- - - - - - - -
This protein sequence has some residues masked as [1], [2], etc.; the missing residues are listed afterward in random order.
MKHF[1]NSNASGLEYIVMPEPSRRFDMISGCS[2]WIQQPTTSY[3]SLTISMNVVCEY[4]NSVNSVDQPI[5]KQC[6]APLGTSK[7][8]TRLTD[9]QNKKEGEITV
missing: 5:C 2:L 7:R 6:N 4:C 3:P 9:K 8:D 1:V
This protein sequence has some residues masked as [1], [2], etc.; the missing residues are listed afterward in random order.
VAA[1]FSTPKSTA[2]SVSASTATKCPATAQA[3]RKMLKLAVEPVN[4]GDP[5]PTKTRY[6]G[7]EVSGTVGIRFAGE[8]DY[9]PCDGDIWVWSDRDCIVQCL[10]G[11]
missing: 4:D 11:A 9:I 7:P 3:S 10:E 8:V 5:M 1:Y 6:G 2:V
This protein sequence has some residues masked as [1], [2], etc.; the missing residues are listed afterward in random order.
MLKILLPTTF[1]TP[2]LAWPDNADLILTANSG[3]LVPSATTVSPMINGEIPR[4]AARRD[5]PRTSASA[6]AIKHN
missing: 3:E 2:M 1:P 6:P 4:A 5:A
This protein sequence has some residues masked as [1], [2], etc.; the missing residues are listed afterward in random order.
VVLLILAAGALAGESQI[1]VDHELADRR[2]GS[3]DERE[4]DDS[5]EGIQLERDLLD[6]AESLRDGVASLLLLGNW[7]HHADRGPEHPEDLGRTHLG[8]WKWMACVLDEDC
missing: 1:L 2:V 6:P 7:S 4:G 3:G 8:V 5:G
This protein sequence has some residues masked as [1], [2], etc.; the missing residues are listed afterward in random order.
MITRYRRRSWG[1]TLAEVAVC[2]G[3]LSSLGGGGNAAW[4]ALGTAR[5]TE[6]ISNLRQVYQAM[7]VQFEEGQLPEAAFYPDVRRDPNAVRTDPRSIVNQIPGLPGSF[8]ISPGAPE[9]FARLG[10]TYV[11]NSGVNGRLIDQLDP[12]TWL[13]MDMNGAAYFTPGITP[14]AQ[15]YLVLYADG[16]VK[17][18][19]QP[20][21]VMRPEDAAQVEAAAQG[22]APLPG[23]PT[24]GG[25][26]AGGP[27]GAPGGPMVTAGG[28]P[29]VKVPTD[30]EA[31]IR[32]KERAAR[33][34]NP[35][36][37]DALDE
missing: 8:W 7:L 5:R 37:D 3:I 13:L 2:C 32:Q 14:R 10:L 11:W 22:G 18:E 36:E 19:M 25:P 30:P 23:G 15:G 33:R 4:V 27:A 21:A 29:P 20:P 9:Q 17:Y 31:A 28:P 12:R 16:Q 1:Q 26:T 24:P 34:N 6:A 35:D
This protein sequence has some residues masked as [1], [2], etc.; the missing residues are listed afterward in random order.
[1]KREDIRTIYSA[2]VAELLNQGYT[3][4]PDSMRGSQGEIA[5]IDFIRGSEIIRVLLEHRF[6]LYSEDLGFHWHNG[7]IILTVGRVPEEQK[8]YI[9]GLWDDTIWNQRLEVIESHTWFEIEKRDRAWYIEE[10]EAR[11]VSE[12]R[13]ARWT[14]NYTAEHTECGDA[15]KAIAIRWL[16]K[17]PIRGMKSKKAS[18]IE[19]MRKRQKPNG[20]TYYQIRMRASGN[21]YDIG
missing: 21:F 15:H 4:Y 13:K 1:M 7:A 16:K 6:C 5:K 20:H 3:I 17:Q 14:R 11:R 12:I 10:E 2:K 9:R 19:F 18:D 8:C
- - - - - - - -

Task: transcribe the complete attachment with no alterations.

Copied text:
This protein sequence has some residues masked as [1], [2], etc.; the missing residues are listed afterward in random order.
MKHF[1]NSNASGLEYIVMPEPSRRFDMISGCS[2]WIQQPTTSY[3]SLTISMNVVCEY[4]NSVNSVDQPI[5]KQC[6]APLGTSK[7][8]TRLTD[9]QNKKEGEITV
missing: 5:C 2:L 7:R 6:N 4:C 3:P 9:K 8:D 1:V
This protein sequence has some residues masked as [1], [2], etc.; the missing residues are listed afterward in random order.
VAA[1]FSTPKSTA[2]SVSASTATKCPATAQA[3]RKMLKLAVEPVN[4]GDP[5]PTKTRY[6]G[7]EVSGTVGIRFAGE[8]DY[9]PCDGDIWVWSDRDCIVQCL[10]G[11]
missing: 4:D 11:A 9:I 7:P 3:S 10:E 8:V 5:M 1:Y 6:G 2:V
This protein sequence has some residues masked as [1], [2], etc.; the missing residues are listed afterward in random order.
MLKILLPTTF[1]TP[2]LAWPDNADLILTANSG[3]LVPSATTVSPMINGEIPR[4]AARRD[5]PRTSASA[6]AIKHN
missing: 3:E 2:M 1:P 6:P 4:A 5:A
This protein sequence has some residues masked as [1], [2], etc.; the missing residues are listed afterward in random order.
VVLLILAAGALAGESQI[1]VDHELADRR[2]GS[3]DERE[4]DDS[5]EGIQLERDLLD[6]AESLRDGVASLLLLGNW[7]HHADRGPEHPEDLGRTHLG[8]WKWMACVLDEDC
missing: 1:L 2:V 6:P 7:S 4:G 3:G 8:V 5:G
This protein sequence has some residues masked as [1], [2], etc.; the missing residues are listed afterward in random order.
MITRYRRRSWG[1]TLAEVAVC[2]G[3]LSSLGGGGNAAW[4]ALGTAR[5]TE[6]ISNLRQVYQAM[7]VQFEEGQLPEAAFYPDVRRDPNAVRTDPRSIVNQIPGLPGSF[8]ISPGAPE[9]FARLG[10]TYV[11]NSGVNGRLIDQLDP[12]TWL[13]MDMNGAAYFTPGITP[14]AQ[15]YLVLYADG[16]VK[17][18][19]QP[20][21]VMRPEDAAQVEAAAQG[22]APLPG[23]PT[24]GG[25][26]AGGP[27]GAPGGPMVTAGG[28]P[29]VKVPTD[30]EA[31]IR[32]KERAAR[33][34]NP[35][36][37]DALDE
missing: 8:W 7:L 5:R 37:D 3:I 13:L 2:C 32:Q 14:R 10:L 11:W 22:G 18:E 36:E 19:M 25:P 30:P 23:G 15:G 33:R 4:V 27:A 21:A 29:P 20:P 9:Q 17:Y 31:A 28:P 12:R 16:Q 1:Q 26:T 24:P 34:N 6:A 35:D
This protein sequence has some residues masked as [1], [2], etc.; the missing residues are listed afterward in random order.
[1]KREDIRTIYSA[2]VAELLNQGYT[3][4]PDSMRGSQGEIA[5]IDFIRGSEIIRVLLEHRF[6]LYSEDLGFHWHNG[7]IILTVGRVPEEQK[8]YI[9]GLWDDTIWNQRLEVIESHTWFEIEKRDRAWYIEE[10]EAR[11]VSE[12]R[13]ARWT[14]NYTAEHTECGDA[15]KAIAIRWL[16]K[17]PIRGMKSKKAS[18]IE[19]MRKRQKPNG[20]TYYQIRMRASGN[21]YDIG
missing: 21:F 15:H 4:Y 13:K 1:M 7:A 16:K 6:C 5:K 20:H 3:I 17:Q 14:R 11:R 12:I 10:E 2:K 9:R 19:F 18:D 8:C